Medical malpractice occurs when a patient is harmed by a doctor (or other medical professional) who fails to competently perform his or her medical duties. You need to know the rules about medical malpractice — from when you must bring your lawsuit to whether you must notify the doctor ahead of time.
Common Types of Medical Malpractice
A wide variety of situations can lead to a medical malpractice claim — from a doctor leaving a sponge in a patient’s stomach during an operation to failing to tell a patient that a prescribed drug might cause heart failure. Most medical malpractice claims fall into one of these categories:
Failure to diagnose. If a competent doctor would have discovered the patient’s illness or made a different diagnosis, which in turn would have led to a better outcome than the one actually achieved, then the patient may have a viable medical malpractice claim.
Improper treatment. If a doctor treats the patient in a way that no other competent doctor would, the patient could have a medical malpractice claim. In a similar vein, it may also be malpractice if the doctor selects the appropriate treatment but administers it incompetently.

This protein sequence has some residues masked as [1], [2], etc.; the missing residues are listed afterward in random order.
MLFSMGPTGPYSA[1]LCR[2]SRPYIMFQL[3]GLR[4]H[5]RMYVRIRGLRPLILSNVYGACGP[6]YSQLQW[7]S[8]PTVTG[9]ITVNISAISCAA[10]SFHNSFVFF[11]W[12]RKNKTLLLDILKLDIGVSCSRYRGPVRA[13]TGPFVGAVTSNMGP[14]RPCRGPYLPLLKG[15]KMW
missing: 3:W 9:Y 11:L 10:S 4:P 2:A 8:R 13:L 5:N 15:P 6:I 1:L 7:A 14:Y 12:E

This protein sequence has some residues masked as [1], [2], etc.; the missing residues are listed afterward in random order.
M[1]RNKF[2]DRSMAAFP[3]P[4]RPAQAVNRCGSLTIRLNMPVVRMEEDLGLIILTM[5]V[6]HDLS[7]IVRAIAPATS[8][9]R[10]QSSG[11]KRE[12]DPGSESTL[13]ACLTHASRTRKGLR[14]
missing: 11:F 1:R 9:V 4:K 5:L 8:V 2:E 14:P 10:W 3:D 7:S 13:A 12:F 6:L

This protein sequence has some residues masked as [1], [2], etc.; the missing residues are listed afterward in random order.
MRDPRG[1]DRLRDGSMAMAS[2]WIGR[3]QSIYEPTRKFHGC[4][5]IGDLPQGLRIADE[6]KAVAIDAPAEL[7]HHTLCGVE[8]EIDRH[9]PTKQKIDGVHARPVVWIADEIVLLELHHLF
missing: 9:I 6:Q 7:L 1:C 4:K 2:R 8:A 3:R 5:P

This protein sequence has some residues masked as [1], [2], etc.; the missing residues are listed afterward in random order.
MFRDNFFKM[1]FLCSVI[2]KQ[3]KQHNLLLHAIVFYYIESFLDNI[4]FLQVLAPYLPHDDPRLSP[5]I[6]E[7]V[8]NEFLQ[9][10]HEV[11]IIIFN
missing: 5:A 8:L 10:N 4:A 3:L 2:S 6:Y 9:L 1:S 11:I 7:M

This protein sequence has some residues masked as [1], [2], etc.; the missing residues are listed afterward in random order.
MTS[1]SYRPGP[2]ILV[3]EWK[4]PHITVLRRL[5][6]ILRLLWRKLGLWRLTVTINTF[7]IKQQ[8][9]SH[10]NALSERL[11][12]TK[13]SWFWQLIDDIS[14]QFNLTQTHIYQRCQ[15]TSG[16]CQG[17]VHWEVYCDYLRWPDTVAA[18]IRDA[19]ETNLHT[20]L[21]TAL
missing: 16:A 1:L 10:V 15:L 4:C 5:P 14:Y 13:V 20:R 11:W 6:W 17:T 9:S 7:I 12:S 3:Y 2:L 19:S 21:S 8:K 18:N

Failure to warn a patient of known risks. Doctors have a duty to warn patients of known risks of a procedure or course of treatment — this is known as the duty of informed consent. If a patient, once properly informed of possible risks, would have elected not to go through with the procedure, the doctor may be liable for medical malpractice if the patient is injured by the procedure (in a way that the doctor should have warned could happen).
Special Requirements in Medical Malpractice Cases
Medical malpractice cases must be brought soon after the injury. In Massachusetts, you must bring a medical malpractice claim within three years. The first part of the statute of limitations is the standard deadline, which gives victims of medical malpractice three years to go to Massachusetts civil court and file a lawsuit after the malpractice occurred. (The time period in which you must bring the lawsuit is called the “statute of limitations.”) If you don’t file the lawsuit within the specified period of time, the court will dismiss the case regardless of the facts.
Expert testimony is required. Expert opinions are often a crucial feature of the patient’s case. A qualified expert is usually required at trial. In a very limited number of circumstances, expert testimony is not required, such as when a surgical towel is left inside the patient after a surgery.
Do You Have a Case?
To prove that medical malpractice occurred, you must be able to show all of these things:
- physical pain
- mental anguish
- additional medical bills, and
- lost work and lost earning capacity.